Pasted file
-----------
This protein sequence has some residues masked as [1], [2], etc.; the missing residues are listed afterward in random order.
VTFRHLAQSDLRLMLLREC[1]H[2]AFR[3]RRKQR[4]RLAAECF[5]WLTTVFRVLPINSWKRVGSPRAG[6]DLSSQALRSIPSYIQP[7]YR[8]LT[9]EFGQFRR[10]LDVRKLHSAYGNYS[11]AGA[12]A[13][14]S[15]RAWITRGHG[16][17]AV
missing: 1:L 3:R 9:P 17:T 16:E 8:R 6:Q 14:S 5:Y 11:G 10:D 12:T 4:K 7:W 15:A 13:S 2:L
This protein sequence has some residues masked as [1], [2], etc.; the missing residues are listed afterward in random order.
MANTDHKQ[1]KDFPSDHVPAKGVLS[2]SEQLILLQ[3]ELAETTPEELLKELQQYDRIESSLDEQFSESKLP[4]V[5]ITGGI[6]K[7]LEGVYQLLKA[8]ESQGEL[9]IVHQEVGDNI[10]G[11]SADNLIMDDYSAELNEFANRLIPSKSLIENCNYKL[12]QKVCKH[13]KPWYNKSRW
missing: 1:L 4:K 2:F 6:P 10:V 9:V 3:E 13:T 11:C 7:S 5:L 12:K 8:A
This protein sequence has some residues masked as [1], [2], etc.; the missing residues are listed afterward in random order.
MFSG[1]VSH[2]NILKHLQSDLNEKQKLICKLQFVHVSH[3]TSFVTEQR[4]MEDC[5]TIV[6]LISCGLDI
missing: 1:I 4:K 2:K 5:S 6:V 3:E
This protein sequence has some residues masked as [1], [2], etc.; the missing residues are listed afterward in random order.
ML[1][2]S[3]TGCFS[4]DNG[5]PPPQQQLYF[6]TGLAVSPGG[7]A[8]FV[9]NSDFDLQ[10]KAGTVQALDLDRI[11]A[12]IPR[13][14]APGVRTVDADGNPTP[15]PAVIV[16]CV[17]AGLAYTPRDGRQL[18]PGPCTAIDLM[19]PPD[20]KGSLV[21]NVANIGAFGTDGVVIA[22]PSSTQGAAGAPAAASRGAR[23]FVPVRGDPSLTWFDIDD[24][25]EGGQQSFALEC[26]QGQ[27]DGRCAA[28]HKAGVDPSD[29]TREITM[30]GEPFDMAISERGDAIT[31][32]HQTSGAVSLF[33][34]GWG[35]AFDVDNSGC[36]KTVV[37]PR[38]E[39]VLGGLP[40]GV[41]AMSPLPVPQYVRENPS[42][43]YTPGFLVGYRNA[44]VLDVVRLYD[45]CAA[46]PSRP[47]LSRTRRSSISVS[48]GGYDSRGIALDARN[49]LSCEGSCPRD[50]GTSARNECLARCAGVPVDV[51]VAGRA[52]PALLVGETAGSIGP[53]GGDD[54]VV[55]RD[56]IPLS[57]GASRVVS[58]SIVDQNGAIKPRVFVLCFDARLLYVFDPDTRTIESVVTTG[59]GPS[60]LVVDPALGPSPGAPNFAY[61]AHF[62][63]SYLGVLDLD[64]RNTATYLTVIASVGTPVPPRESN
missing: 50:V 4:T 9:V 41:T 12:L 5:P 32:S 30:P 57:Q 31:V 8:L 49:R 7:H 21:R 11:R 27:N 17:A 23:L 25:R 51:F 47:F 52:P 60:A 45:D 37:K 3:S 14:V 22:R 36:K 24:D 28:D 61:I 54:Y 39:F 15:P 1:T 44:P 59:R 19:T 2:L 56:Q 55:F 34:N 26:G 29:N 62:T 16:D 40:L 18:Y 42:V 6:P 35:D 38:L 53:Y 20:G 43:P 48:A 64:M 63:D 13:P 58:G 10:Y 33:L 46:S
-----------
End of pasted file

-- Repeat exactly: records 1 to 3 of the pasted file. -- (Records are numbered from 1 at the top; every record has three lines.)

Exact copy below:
This protein sequence has some residues masked as [1], [2], etc.; the missing residues are listed afterward in random order.
VTFRHLAQSDLRLMLLREC[1]H[2]AFR[3]RRKQR[4]RLAAECF[5]WLTTVFRVLPINSWKRVGSPRAG[6]DLSSQALRSIPSYIQP[7]YR[8]LT[9]EFGQFRR[10]LDVRKLHSAYGNYS[11]AGA[12]A[13][14]S[15]RAWITRGHG[16][17]AV
missing: 1:L 3:R 9:P 17:T 16:E 8:R 6:Q 14:S 5:Y 11:G 10:D 12:T 4:K 7:W 15:A 13:S 2:L
This protein sequence has some residues masked as [1], [2], etc.; the missing residues are listed afterward in random order.
MANTDHKQ[1]KDFPSDHVPAKGVLS[2]SEQLILLQ[3]ELAETTPEELLKELQQYDRIESSLDEQFSESKLP[4]V[5]ITGGI[6]K[7]LEGVYQLLKA[8]ESQGEL[9]IVHQEVGDNI[10]G[11]SADNLIMDDYSAELNEFANRLIPSKSLIENCNYKL[12]QKVCKH[13]KPWYNKSRW
missing: 1:L 4:K 2:F 6:P 10:V 9:V 3:E 13:T 11:C 7:S 5:L 12:K 8:A
This protein sequence has some residues masked as [1], [2], etc.; the missing residues are listed afterward in random order.
MFSG[1]VSH[2]NILKHLQSDLNEKQKLICKLQFVHVSH[3]TSFVTEQR[4]MEDC[5]TIV[6]LISCGLDI
missing: 1:I 4:K 2:K 5:S 6:V 3:E